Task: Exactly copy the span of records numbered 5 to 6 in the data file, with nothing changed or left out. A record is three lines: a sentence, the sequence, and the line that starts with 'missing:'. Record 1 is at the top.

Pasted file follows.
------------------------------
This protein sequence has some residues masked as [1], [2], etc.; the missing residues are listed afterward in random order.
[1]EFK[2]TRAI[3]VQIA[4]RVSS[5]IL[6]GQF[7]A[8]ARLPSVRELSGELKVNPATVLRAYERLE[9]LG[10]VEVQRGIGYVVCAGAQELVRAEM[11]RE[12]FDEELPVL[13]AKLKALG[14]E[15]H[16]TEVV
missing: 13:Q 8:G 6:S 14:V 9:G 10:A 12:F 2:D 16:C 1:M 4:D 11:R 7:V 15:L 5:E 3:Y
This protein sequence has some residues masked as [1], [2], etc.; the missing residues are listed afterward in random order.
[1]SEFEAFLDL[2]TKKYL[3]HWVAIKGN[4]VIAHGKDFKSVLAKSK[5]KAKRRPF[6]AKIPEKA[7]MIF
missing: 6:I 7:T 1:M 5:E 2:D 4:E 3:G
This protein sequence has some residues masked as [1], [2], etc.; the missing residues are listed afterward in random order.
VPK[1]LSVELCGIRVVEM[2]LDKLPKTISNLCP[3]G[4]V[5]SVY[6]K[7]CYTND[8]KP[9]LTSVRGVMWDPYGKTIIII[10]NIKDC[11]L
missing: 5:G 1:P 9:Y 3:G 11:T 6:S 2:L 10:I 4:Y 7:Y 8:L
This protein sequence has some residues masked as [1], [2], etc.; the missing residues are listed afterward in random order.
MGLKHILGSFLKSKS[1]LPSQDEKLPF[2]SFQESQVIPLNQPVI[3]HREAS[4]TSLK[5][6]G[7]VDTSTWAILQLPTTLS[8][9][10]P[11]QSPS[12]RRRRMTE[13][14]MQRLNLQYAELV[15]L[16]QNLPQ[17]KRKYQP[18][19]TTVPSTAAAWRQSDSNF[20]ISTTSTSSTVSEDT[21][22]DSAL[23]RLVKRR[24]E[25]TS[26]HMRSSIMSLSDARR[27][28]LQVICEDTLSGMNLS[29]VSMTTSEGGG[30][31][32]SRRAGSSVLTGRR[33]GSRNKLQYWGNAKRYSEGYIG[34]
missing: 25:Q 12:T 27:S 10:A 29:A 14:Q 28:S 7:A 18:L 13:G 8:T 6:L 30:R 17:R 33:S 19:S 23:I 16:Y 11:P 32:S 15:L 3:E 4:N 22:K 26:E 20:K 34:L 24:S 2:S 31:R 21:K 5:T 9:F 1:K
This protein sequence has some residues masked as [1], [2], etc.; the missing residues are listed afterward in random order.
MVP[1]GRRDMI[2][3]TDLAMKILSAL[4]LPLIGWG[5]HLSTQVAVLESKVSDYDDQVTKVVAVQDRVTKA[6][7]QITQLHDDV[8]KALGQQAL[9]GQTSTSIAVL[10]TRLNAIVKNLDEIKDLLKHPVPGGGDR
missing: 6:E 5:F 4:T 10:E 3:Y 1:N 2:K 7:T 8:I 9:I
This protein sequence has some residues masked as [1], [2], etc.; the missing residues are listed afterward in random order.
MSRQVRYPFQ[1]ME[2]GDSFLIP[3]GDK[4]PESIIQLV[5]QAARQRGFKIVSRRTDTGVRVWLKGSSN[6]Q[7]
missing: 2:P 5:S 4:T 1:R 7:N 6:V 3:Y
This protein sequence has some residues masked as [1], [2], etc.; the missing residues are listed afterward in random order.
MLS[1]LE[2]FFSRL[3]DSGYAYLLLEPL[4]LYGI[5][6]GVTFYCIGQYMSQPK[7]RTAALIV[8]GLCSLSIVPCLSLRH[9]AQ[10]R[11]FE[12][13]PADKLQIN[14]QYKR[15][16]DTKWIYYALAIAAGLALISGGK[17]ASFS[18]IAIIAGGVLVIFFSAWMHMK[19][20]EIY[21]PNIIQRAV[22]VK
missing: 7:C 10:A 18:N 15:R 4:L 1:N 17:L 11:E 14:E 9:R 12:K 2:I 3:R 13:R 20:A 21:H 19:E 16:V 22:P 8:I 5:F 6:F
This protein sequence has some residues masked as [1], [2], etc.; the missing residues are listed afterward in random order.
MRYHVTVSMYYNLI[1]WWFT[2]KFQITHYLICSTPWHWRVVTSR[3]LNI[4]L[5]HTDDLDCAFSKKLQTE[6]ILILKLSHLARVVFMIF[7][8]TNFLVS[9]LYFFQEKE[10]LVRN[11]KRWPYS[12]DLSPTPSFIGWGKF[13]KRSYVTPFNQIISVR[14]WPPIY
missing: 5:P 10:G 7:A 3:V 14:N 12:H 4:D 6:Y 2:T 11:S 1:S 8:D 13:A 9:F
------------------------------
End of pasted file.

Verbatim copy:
This protein sequence has some residues masked as [1], [2], etc.; the missing residues are listed afterward in random order.
MVP[1]GRRDMI[2][3]TDLAMKILSAL[4]LPLIGWG[5]HLSTQVAVLESKVSDYDDQVTKVVAVQDRVTKA[6][7]QITQLHDDV[8]KALGQQAL[9]GQTSTSIAVL[10]TRLNAIVKNLDEIKDLLKHPVPGGGDR
missing: 6:E 5:F 4:T 10:E 3:Y 1:N 2:K 7:T 8:I 9:I
This protein sequence has some residues masked as [1], [2], etc.; the missing residues are listed afterward in random order.
MSRQVRYPFQ[1]ME[2]GDSFLIP[3]GDK[4]PESIIQLV[5]QAARQRGFKIVSRRTDTGVRVWLKGSSN[6]Q[7]
missing: 2:P 5:S 4:T 1:R 7:N 6:V 3:Y